Theatre Royal Haymarket

Paintings Restored at the Haymarket

Wednesday, January 27th, 2016

Detail after treatment

Regular visitors to the Haymarket may well be familiar with the two impressive ‘tapestry’ paintings that line the walls in our auditorium. But over the past century, generations of theatre-lovers have left their mark. Below, Dr Harriet Standeven writes about the process of restoring these works to their former glory and conserving them for our patrons to enjoy for many years to come …



Theatre Royal Haymarket – Conservation of two tapestry paintings

The two ‘tapestry’ paintings are situated at either side of the entrance to the stalls.  They are thought to date from 1904, when the theatre was refurbished.  The paintings comprise oil paint applied directly to rep weave canvas.  Rep weave canvas has a very thick weft thread, resulting in the ribbed appearance that contributes to the illusion of a woven tapestry.

The situation of the paintings means they are exposed to heavy human traffic, with many people touching or brushing past them every day.  Over time, this has caused damage in the form of loose and missing threads, and significant abrasions and losses to the paint layer. The aim of the conservation treatment was to stabilise the paintings, infill the large losses, and re-integrate the missing areas of paint. The paintings also needed protecting from future damage.

There were some important considerations that directed the treatment: all conservation materials must be stable, and also reversible in case they require future removal.  Furthermore, as the theatre was in use throughout, an instant heat-seal adhesive and quick drying retouching materials were essential to ensure that the paintings were stable and secure for each performance.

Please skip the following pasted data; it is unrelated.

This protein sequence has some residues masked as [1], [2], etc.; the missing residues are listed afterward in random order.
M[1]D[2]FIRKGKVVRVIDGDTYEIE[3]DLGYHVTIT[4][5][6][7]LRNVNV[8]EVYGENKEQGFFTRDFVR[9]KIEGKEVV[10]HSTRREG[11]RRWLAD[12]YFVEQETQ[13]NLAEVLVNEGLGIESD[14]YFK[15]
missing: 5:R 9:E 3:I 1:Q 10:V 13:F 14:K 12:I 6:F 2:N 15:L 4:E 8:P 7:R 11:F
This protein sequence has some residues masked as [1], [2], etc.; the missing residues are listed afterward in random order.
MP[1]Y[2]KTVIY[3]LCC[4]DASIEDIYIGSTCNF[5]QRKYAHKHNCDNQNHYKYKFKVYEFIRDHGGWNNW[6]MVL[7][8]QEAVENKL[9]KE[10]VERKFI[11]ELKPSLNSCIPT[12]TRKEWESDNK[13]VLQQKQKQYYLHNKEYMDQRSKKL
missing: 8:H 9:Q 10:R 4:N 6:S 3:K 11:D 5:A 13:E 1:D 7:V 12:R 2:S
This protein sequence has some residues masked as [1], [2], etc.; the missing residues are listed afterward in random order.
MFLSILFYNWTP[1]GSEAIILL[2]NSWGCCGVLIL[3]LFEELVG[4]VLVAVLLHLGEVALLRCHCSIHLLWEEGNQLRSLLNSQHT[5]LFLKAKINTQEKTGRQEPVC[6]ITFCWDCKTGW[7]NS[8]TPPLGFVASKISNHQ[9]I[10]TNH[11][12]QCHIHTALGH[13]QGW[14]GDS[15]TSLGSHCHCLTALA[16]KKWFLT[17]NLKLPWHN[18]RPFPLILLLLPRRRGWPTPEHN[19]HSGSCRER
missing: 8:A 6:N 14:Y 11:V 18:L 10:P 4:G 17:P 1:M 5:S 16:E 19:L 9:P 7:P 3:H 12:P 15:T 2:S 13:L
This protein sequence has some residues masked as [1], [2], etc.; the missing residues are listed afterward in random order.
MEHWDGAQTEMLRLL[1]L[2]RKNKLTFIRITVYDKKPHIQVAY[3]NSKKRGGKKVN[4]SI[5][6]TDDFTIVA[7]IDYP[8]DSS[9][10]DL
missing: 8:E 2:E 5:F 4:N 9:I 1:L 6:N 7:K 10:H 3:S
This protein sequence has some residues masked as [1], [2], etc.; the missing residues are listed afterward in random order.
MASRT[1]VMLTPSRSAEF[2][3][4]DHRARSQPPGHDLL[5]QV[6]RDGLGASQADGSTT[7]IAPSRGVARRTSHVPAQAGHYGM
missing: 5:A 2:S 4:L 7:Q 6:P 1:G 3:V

Using a heated spatula to apply the adhesive
Using a heated spatula to apply the adhesive
Adhering new threads
Adhering new threads


Cotton thread of a similar diameter to the original weft threads was chosen as the infilling material.  The thread was ‘sized’ by soaking in very dilute acrylic, and allowed to dry; this gave it more strength and prevented it from fraying.  The new threads were then adhered to the paintings using Beva 371 heat-seal adhesive.  Both the new threads and the extensive abrasions were retouched with watercolour.

Following conservation treatment, it was important that the paintings were protected from future damage. Therefore, sheets of laminated low reflecting glass were installed in front of each.



Left-hand painting, before treatment
Left-hand painting, before treatment


Left-hand painting, after treatment
Left-hand painting, after treatment

Dr. Harriet A. L. Standeven. Modern & Contemporary Art Conservation. 25 January 2016.


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